Texas splits from union, trespasses on Mexico

If Texas seceded from the U.S., would it be trespassing on Mexico?

This issue heated up last just after President Barack Obama took office and stopped the national slide into recession; Texans got ticked off that Obama hadn’t let them slip down the bung hole, and the Tea Party was born to push and make sure no one stopped such a slide in the future.  Rick Perry, our peripatetic occasional governor and head coyote persecutor, threw gasoline on the fire.  I posted this explanation back then.

Comes the 2012 election, Democrats and other supporters of Obama rise up and re-elect him.  One of the previously mentioned fools found a feature President Obama’s team added to the White House website, whereby anyone can start a petition on a subject; Obama being the fair-minded man these fools claim he is not, Obama and his team said they’d answer any petition that got more than 25,000 signatures.  Several people started petitions asking for secession.

Think about that for a moment.  They’re appealing to President Obama to let them secede, because they don’t like Obama’s reelection.  Compounding the irony, they’re using a citizen-feedback system designed by Obama’s team.

But then the pro-secession, anti-Obama people threw all sense to the wind.  This process is almost outside official channels.  While Congress will accept petitions, there’s no guarantee that these petitions will go to Congress — only that the Obama White House will answer the petition in some form.

More than a few of the signers are convinced that if they hit the magic number of 25,000 signatures, the action becomes semi-official and will get real consideration.  Here’s news:  You might get a letter from President Obama.  Won’t that please them no end?

Gov. Perry already disowned the current round of zaniness.  It interferes with the zaniness in the run-up to the bi-annual Texas State Legislature meeting, for which “prefiling” of bills started this week.  Even and perhaps especially political zanies can handle only so much zaniness at one time — they’ve hit their zenith of zaniness for 2012.

But the bloggers and Facebookers still jump up and down.  Now, Dear Reader, you are a person of some intelligence:  You don’t think evolution is “from the pit of Hell,” you vaccinate your children and get an annual flu shot, you haven’t been abducted by alien spaceships recently, you worry that your home insurance will continue to climb until we act as a nation to stop air pollution that causes climate change, you understand Hawaii has been a state since 1960 and so a man born there after that, or at any time after annexation in 1898, is a U.S. citizen eligible to be U.S. president, and you don’t fear the UN is going to come take your golf course away (especially since golf-loving Barack Obama is our president); so I warn you, those yahoos who forgot entirely about the Civil War and think they might get a chance to secede from the U.S. and NASCAR just by putting their name on an internet petition, are not going to believe you, nor will they grant any credence to the facts outlined below, as to just why Texas cannot and will not secede.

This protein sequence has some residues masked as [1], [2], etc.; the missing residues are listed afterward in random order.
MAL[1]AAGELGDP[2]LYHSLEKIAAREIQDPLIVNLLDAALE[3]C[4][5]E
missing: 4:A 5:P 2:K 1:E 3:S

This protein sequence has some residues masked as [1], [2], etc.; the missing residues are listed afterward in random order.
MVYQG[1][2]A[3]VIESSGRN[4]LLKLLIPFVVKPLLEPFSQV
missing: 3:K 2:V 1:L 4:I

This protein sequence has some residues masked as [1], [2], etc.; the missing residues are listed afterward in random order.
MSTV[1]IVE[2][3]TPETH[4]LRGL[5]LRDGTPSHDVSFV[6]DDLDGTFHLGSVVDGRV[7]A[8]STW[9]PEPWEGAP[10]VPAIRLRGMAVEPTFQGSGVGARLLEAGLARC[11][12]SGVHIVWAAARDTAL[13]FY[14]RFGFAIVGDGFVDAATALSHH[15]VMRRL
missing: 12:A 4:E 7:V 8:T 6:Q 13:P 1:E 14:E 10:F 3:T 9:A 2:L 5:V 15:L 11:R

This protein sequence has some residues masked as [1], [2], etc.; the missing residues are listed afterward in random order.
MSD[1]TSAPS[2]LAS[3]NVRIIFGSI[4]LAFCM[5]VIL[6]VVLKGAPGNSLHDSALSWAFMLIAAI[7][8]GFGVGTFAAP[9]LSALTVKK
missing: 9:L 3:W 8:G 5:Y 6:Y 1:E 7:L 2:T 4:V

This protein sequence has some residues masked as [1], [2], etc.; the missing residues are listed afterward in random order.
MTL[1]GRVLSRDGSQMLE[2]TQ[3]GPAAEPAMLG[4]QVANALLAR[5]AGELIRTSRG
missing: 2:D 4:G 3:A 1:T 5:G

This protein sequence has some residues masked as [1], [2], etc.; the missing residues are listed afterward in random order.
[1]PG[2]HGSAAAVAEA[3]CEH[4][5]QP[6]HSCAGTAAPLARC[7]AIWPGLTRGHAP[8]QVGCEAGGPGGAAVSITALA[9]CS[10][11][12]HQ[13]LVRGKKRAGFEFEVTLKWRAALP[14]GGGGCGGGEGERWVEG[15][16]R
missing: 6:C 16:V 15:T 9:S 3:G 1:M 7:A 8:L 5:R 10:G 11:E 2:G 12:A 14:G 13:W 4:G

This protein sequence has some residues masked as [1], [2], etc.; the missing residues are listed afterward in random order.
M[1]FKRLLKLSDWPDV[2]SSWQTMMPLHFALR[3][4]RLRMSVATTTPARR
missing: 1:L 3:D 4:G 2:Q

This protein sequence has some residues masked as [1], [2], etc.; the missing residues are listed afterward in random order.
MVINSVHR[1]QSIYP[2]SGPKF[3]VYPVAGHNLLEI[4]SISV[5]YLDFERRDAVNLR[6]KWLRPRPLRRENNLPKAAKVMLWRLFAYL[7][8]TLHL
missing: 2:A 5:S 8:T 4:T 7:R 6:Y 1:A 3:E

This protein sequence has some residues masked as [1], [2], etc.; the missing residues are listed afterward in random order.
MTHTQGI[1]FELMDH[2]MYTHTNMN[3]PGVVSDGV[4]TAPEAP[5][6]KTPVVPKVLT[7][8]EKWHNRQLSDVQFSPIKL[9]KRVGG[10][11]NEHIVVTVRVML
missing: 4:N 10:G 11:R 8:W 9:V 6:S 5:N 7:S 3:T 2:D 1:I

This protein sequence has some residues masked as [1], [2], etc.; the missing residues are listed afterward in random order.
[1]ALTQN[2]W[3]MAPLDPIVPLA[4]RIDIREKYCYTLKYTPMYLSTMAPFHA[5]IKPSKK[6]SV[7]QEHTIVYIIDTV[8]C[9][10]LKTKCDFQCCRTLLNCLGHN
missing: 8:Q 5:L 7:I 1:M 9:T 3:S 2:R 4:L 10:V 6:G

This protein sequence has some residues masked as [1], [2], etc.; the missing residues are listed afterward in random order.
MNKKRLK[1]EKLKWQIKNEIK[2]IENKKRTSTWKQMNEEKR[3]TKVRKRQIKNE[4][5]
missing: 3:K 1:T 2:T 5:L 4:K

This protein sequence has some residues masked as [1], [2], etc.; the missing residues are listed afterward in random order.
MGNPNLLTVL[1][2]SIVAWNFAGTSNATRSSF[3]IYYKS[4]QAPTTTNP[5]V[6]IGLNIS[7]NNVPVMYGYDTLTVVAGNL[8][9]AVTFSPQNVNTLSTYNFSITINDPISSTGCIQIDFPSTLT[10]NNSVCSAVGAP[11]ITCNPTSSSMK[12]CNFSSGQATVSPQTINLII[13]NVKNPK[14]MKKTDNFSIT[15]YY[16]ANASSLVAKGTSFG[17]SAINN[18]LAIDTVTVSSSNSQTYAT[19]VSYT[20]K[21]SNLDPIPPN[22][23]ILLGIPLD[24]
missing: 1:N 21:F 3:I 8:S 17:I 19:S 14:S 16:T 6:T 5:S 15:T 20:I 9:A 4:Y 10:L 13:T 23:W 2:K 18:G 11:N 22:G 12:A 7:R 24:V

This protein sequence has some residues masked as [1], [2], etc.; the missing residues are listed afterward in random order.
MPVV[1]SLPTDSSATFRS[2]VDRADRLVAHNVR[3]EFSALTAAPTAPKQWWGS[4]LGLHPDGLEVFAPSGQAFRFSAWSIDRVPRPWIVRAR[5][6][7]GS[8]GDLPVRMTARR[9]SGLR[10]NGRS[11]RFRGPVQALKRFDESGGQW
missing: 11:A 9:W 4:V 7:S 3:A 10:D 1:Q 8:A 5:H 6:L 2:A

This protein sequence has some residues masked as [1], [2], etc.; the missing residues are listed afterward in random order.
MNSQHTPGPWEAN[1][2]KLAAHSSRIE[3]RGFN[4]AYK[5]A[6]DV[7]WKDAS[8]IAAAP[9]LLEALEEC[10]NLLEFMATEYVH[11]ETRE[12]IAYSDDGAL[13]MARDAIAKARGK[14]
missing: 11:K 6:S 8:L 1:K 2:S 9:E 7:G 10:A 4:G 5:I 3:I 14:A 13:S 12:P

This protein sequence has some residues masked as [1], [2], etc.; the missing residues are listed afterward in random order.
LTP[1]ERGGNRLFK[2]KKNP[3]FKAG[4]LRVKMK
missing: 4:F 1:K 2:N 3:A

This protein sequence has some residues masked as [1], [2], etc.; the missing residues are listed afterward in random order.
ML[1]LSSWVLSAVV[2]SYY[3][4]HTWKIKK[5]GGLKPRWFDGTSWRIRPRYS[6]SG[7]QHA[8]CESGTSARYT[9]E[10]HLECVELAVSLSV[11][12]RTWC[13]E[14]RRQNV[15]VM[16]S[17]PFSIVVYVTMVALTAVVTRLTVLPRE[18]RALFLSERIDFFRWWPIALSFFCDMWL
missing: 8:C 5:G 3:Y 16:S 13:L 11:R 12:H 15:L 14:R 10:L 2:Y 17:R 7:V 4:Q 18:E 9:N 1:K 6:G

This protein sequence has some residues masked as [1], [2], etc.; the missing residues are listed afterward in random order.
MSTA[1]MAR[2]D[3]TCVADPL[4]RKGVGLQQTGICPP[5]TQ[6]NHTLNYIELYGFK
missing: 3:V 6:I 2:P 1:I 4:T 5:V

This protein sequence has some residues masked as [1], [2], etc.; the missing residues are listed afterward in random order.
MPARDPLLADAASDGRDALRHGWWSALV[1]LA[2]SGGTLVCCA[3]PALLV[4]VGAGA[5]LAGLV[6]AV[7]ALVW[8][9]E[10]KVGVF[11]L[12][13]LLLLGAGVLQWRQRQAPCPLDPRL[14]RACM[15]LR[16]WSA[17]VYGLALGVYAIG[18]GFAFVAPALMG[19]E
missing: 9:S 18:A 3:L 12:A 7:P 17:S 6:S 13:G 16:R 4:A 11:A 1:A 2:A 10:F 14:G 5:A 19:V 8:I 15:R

But, here’s the explanation, anyway:

_________________________________________________________________________________________________

Rick Perry put his foot into something during one of the Astro-turf “tea parties” on April 15 [2009].  Someone asked him about whether Texas should secede from the United States, as a protest against high taxes, or something.

The answer to the question is “No, secession is not legal.  Did you sleep through all of your U.S. history courses?  Remember the Civil War?”

Alas, Perry didn’t say that.

Instead, Perry said it’s not in the offing this week, but ‘Washington had better watch out.’

He qualified his statement by saying the U.S. is a “great union,” but he said Texans are thinking about seceding, and he trotted out a hoary old Texas tale that Texas had reserved that right in the treaty that ceded Texas lands to the U.S. in the switch from being an independent republic after winning independence from Mexico, to statehood in the U.S.

So, rational people want to know:  Does Perry know what he’s talking about?

No, he doesn’t.  Bud Kennedy, columnist for the Fort Worth Star-Telegram (still one of America’s great newspapers despite the efforts of its corporate owners to whittle it down), noted the error and checked with Gov. Perry’s history instructors at Texas A&M and his old high school, both of which said that Perry didn’t get the tale from them.  (Score one for Texas history teachers; rethink the idea about letting people run for state office without having to pass the high school exit history exam.)

A&M professor Walter L. Buenger is a fifth-generation Texan and author of a textbook on Texas’ last secession attempt. (The federal occupation lasted eight years after the Civil War.)

“It was a mistake then, and it’s an even bigger mistake now,” Buenger said by phone from College Station, where he has taught almost since Perry was an Aggie yell leader.

“And you can put this in the paper: To even bring it up shows a profound lack of patriotism,” Buenger said.

The 1845 joint merger agreement with Congress didn’t give Texas an option clause. The idea of leaving “was settled long ago,” he said.

“This is simple rabble-rousing and political posturing,” he said. “That’s all it is.  . . .  Our governor is now identifying himself with the far-right lunatic fringe.”

Three false beliefs about Texas history keep bubbling up, and need to be debunked every time.  The first is that Texas had a right to secede; the second is that Texas can divide itself into five states; and the third is that the Texas flag gets special rights over all other state flags in the nation.